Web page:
In the Disney+ special about folklore, Swift explains that in May she began writing songs, and it unexpectedly became a new album that was not a part of her plan (and typically her plan is thought out and long-term). Now we know that her songwriting sessions actually led to two albums, for a total of 34 songs. 34 new songs in one year! (Quick thought on this--it is REALLY hard to compare that many songs from one artist to only 8 or 9 from another. Seven of my top 20 albums as seen here have 8 or 9 songs, and despite preferring quality to quantity, 8 definitely is not enough.)

Despite evermore being great, folklore is far better. folklore is more realized; a more immersive and stunning experience. folklore is the album I always hoped Taylor Swift would release, but never actually thought she would. I was late appreciating her music, with Red being the first Swift album I bought (digital only). What I found most appealing from her initially, besides the music being fun, catchy, and different than most of my collection, was that Swift writes all her own tunes and is CEO of her own corporation. 

1989 was the first time I took Swift really seriously stylistically--obviously that album was a major step and huge risk (not enough can be said about the fact that the album cover only shows the lower half of her face). While really enjoying Reputation and Lover, neither came close to 1989 for me. The pop is fun, but I still found so much of it childish. Taylor has grown up, and her music speaks to me like never before.

folklore is far and away my favorite album from Swift. Obviously I am an indie-folk fan in general, looking over the the rest of my top 10 below. I didn't know how much I needed folklore during COVID, and I have listened to it an insane amount (since it's release on July 24, if you add up all the minutes I have listened to all other music, that may not equal the number of minutes I have listened to folklore.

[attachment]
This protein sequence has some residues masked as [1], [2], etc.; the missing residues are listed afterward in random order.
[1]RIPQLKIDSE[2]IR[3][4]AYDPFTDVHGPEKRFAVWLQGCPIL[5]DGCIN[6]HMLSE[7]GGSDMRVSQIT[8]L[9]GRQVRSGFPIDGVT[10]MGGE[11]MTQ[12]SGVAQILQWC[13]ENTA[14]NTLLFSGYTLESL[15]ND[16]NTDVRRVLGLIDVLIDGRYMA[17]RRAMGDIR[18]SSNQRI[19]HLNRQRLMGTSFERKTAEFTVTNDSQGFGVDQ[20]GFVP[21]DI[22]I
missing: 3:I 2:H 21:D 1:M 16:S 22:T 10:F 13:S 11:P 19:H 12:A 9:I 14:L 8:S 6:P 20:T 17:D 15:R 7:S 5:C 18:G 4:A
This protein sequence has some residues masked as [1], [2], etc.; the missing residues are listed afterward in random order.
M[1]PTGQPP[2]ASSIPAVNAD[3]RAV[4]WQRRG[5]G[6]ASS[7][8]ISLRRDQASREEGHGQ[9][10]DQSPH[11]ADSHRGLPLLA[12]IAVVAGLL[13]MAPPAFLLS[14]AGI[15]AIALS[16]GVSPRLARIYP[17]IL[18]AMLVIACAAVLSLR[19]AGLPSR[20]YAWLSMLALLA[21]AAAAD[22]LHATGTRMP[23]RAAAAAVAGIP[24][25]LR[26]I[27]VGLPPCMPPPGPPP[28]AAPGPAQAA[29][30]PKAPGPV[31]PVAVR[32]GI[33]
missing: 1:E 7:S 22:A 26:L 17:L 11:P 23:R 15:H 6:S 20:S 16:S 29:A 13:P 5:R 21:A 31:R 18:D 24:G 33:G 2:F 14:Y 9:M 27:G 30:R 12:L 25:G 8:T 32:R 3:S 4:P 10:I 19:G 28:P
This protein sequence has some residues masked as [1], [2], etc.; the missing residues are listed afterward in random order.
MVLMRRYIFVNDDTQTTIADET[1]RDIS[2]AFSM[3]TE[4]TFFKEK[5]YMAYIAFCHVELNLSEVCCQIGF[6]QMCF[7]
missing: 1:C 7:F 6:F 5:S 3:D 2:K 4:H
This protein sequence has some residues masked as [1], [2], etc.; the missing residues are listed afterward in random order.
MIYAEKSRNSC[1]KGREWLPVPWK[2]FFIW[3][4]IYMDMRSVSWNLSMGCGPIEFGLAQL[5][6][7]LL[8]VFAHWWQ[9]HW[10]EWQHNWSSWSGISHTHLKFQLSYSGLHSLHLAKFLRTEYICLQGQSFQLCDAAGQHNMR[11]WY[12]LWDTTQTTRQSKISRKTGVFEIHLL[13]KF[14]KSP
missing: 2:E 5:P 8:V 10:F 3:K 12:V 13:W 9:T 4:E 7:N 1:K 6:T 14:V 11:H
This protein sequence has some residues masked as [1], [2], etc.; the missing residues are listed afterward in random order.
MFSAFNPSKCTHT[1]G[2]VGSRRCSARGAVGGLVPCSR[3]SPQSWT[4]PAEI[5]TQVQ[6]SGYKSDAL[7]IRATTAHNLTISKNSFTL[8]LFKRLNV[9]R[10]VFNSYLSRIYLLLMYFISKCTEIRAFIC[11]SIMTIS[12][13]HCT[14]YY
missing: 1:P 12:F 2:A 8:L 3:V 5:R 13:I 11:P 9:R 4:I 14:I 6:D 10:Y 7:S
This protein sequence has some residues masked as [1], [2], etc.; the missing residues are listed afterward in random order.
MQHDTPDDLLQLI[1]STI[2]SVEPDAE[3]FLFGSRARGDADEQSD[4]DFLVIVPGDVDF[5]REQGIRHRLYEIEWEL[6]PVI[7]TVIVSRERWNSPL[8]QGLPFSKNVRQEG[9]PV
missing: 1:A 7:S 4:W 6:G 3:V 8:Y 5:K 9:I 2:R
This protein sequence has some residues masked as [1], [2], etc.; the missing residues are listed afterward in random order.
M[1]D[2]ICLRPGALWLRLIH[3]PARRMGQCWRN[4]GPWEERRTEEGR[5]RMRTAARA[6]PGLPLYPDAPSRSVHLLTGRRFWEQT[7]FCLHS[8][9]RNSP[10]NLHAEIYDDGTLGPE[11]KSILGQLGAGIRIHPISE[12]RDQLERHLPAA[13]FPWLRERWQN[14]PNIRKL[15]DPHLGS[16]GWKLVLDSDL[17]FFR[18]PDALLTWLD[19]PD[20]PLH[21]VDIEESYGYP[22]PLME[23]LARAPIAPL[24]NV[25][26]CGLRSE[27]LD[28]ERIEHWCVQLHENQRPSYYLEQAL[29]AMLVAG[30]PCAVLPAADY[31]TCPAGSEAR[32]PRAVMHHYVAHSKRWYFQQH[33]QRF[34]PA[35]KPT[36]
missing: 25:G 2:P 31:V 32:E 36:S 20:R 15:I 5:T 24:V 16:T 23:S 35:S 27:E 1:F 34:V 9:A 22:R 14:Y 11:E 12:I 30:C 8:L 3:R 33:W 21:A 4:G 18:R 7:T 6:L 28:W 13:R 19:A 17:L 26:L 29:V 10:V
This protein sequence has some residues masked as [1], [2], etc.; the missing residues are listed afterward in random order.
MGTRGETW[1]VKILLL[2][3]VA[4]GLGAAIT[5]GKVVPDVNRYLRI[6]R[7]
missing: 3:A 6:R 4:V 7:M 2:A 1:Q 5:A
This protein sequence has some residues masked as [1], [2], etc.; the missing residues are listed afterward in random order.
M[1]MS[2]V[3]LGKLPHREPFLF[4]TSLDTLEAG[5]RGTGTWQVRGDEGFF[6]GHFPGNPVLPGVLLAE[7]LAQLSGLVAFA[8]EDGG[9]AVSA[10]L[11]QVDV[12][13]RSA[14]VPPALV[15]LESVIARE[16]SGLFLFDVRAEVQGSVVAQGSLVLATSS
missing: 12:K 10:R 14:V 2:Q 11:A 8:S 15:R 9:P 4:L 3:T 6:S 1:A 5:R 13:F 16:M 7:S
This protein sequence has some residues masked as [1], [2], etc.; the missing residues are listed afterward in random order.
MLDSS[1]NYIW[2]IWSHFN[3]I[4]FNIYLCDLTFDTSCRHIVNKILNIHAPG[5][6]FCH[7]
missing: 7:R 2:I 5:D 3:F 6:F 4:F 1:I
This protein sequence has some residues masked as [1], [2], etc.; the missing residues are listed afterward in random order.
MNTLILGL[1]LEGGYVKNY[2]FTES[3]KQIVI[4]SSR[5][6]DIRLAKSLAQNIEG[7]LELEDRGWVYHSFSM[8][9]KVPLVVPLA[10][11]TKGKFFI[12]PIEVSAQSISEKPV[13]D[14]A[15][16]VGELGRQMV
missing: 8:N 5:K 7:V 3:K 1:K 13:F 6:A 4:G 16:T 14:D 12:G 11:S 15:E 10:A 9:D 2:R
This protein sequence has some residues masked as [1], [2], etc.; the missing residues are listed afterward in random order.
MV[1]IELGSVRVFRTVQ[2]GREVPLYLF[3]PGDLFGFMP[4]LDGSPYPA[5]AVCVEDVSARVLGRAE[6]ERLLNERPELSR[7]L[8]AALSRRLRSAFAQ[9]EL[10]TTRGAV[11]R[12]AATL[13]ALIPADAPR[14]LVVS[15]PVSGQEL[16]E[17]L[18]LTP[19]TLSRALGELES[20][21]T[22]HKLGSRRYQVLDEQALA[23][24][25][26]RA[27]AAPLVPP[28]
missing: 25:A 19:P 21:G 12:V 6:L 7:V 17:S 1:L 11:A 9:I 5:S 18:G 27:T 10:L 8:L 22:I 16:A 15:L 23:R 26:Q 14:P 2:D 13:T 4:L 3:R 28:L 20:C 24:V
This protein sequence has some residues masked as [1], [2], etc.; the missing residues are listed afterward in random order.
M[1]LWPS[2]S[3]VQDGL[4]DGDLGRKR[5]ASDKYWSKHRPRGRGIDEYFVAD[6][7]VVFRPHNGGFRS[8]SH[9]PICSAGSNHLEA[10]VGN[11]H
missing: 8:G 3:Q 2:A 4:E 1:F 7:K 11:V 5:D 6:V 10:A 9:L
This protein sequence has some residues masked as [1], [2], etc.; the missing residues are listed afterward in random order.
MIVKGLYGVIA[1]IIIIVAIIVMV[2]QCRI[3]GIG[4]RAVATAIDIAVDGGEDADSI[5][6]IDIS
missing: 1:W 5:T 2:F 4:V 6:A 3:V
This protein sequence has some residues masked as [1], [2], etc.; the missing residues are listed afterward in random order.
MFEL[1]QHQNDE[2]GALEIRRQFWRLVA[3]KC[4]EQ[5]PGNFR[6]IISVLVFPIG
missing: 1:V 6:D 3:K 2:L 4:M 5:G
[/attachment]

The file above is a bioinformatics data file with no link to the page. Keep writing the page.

I enjoy folklore so much as a whole, I almost never skip around, and it wasn't until this month that I finally claimed a favorite song from the album ("Illicit Affairs"--oh, that last line). The Aaron Dessner-Taylor Swift collaboration is one of the highlights of 2020, and I have become far more interested in his music because of it. 

In reading an interview with Dessner this week, some questions I had about the timeline and process of the two Swift albums were answered. I wondered initially if maybe all 34 songs were recorded prior to folklore being released. They weren't, and in the case of both albums, a song or two were written and recorded and tagged on only days before the album was released to the public. evermore was birthed during the filming of the Disney+ special, as Swift was writing with Dessner while they were filming. Unlike folklore, that was recorded almost entirely remotely, evermore was tracked in Dessner's studio.

2. Fiona Apple- Fetch The Bolt Cutters

Hometown: New York City
Format purchased: Vinyl (see on my Instagram)
Listen/buy on Apple Music

When I first heard this album I assumed it would be my album of the year. We don't get Fiona Apple music very often, so when it drops I am sure to pay attention. I didn't like The Idler Wheel... much, so I had tempered my expectations for this one--but Fetch the Bolt Cutters blew me away. The percussion is aggressive and wild, and the album as a whole is intense.

3. Haim- Women in Music Pt. III

Hometown: Los Angeles, California
Format purchased: Vinyl (see on my Instagram)
Listen/buy on Apple Music

This is my first Haim vinyl purchase, which is a clue to the level of my previous fandom. I enjoyed their first two albums enough to buy them on CD, but excitement for this one built early as they released a variety of singles and a digital EP of what would become album tracks. I heard "Hallelujah" over a year ago, at the time my favorite song Haim had written. This was the perfect summer album, and another long one rich and full of 16 terrific songs.

4. Waxahatchee- Saint Cloud
Hometown: Birmingham, Alabama
Format purchased: Vinyl (see on my Instagram)
Listen/buy on Bandcamp

Like Fiona Apple and Haim, Waxahatchee was once in the running (in my head) for my album of the year. With a March release date, it was the first great album of 2020, and could not have come at a better time. It was released as quarantine began, and was a light in the darkness. While I will probably always prefer the edgier and more rocking previous album Out in the Storm, this is quintessential Katie Crutchfield. Originally being from Alabama, this Americana album captures Crutchfield's roots and features her strongest songwriting. Four of my top six albums this year were given Grammy nominations, and it is sad and inexplicable that Waxahatchee was not included in that bunch.

5. The Beths- Jump Rope Gazers